(May 10 – 11th)
Today we head to a section of town in Rio called Santa Teresa. A beautiful town filled with old colonial mansions and cobbled streets winding up to the top of hills that overlook the city of Rio. We take the metro into town to catch the 40 cent yellow tram up to Santa Teresa. True to the disorganization of everything in Rio, the line for the small tram stretches around the corner, and when the tram is boarded, twice as many people are let on then can fit. People are hanging off from all directions the entire way up the narrow hillside, classic Rio. Santa Teresa so far, other than the beach, has become my favorite part of Rio. The scenery is classic colonial, with endless small streets to wander and enjoy. Patrick and I immediately followed the sound of a samba band playing in a small café. We climbed the steps and settled in to enjoy some live music. When some rain started to drizzle, we ordered coffee and hot chocolate to waste the day away under an umbrella surrounded by tropical rain and samba beats.
That evening we ate out at a local Churrascuria in Ipanema. For those who do not know what a Brazilian barbeque is, let me explain. The first thing they hand you when you walk in the door is a card that is green on one side for “yes, more meat,” and red on one side for “I am full and about to explode.” This card is set out on your table, and when the green side is up, men in white shirts and black bowties parade around with giant sticks of meat and swords to cut you slices of whatever you fancy onto your plate. Even better, there is an all you can eat salad bar with veggies, and hummus, and deserts, and yes, even fresh sashimi and sushi. Is your mouth watering yet? After we rolled out of the restaurant, we met up with Damon and Jackie and their friend Hanata (I probably spelled this wrong) for some late night samba music and dancing in Lapa. Although most of our night was spent drinking, chatting and enjoying the action on the street, we also made it in to one of the samba clubs for some dancing.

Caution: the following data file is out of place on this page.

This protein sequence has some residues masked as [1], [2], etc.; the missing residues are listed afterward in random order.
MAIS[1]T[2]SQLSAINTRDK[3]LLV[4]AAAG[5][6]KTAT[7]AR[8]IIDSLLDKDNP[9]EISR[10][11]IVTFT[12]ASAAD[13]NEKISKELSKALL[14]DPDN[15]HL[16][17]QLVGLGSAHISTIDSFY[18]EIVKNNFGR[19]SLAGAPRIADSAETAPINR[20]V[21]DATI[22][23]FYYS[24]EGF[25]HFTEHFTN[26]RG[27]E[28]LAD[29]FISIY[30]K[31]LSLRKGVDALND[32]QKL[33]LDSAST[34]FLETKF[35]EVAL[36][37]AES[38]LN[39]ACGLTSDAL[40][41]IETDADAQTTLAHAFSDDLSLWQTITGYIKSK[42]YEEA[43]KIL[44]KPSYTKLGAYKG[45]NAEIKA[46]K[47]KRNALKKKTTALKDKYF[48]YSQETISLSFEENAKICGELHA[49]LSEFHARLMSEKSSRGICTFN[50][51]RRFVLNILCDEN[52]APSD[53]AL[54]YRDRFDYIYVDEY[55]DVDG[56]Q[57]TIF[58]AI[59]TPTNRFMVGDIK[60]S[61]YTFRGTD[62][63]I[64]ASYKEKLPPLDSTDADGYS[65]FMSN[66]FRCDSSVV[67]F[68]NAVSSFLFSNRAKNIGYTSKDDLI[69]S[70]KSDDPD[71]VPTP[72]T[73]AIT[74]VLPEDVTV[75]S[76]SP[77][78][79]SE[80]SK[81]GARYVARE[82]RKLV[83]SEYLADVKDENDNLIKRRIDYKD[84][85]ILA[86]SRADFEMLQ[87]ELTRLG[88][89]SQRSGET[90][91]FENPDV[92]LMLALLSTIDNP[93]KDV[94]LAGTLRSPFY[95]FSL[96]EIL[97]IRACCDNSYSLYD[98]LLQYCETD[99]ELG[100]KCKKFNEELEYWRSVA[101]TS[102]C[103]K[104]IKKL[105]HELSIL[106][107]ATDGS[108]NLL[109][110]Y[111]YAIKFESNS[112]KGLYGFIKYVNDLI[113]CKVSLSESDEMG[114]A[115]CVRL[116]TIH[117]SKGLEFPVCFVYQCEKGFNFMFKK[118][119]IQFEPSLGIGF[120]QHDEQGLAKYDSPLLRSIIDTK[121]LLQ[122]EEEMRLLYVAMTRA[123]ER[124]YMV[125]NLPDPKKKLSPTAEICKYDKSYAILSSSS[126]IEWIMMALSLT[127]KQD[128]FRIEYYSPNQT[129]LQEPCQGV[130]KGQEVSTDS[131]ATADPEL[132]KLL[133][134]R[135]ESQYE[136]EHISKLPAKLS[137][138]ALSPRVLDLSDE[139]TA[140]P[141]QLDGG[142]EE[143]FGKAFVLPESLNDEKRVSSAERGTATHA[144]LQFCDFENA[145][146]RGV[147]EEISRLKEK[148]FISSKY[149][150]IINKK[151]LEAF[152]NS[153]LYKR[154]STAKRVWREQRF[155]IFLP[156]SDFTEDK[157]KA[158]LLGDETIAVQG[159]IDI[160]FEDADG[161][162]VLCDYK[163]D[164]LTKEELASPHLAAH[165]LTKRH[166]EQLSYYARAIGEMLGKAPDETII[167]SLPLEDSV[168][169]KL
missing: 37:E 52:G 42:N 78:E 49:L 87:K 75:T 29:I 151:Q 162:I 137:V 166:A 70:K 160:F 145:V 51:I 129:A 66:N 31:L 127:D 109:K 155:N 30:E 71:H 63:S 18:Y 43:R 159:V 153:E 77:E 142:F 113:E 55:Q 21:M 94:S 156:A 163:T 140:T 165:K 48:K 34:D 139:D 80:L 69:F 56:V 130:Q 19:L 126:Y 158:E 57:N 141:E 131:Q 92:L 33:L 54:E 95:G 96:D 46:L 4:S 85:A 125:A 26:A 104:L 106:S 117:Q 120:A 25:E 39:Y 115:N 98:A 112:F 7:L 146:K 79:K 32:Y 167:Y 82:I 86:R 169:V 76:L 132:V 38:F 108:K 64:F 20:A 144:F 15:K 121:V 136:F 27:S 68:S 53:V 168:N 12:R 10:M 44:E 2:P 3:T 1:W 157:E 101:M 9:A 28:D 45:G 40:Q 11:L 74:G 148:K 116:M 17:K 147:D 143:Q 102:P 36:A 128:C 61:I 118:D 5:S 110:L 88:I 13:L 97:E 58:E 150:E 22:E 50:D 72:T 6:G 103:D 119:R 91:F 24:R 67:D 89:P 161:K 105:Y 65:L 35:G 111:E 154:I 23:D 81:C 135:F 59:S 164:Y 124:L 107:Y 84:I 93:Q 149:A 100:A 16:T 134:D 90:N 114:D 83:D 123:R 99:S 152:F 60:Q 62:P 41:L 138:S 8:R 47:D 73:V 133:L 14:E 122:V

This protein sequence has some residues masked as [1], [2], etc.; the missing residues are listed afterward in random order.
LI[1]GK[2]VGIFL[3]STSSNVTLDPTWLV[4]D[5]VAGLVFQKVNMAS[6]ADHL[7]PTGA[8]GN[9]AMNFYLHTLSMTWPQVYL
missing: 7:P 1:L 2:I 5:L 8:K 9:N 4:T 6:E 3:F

The next day we arose and met with Damon and Jackie for some local brunch. After taking it easy for the rest of the day we headed to the Faria Sao Cristavo on the outer border of Rio for some local music and dancing. And when I say local, I really mean it. We were the only gringos around hundreds of Cariocas dancing and drinking and having a good time. The amazing thing about Brazil is that all people from ages 17 to 70 come to the same concerts and dance on the same dance floor. The stage was taken by accordions, guitars, pianos and even a triangle. The dance floor was filled with all people, all ages and all sizes. Immediately, Jackie was swept on to the dance floor by a male suitor and then next it was my turn to spin around with a local. The boys got a kick out of this, and let’s just say that samba dancing should be left to the Brazilians.
(May 12 – 15th)
The next morning we say a sad farewell to our new friends Damon and Jackie and promise to keep in touch. It is now off to a highly recommended, from locals and travelers alike, beach town of Buzios just down the coast of Brazil. Patrick did some careful research to find a nice hotel with the best low-season discount. Our beautiful Posada called Baia de Jao was everything we could ask for and more with panoramic views of the ocean and spectacular cliffs that hug the coastline. To top it off, we have a hammock on our deck to relax and enjoy the evening sunset.
The next morning we head down to the beach, rent some chairs and nestle in for an afternoon of sun and stunning views. We immediately make friends with Maria, a local lady selling some yummy fresh sandwiches that we savor for lunch. I immediately love Buzios, the town has a way of lulling you into a trance of relaxation. The weather is perfect, the water is warm and the hours in the day go by slowly. Patrick even takes it upon himself to make friends with a local to skimboard for the afternoon. Although we think he may have broken his board, everyone is still friends by the end of the day. We spend the evening shopping for Havaina flip flops and drinking fresh Mango smoothies.
On Tuesday we decide to rent a buggy, based on the advice of Damon and Jackie, to cruise around to all the islands beaches. We obtained a map from our hotel, and trot down to the local rental place for our new vehicle. A buggy, described at best, is a vehicle with no top, no windows and no doors that is perfect for cruising around a small beach town. We take off on our own beach journey and explore the hidden beaches of Buzios. Most beaches are found by hiking up or down tiny overgrown trails, including one where we found one lone man selling caipirinhas, except the small beach was empty. What a life! This guy just sits and does nothing all day. Most of the beaches we explore are totally deserted, and some are scattered with a few people here and there. We finish the day off with some acai and dulche de leche ice cream while watching the sunset and reminiscing over our beach hikes. Sadly though, it is time to leave Brazil and South America! Next stop is Asia.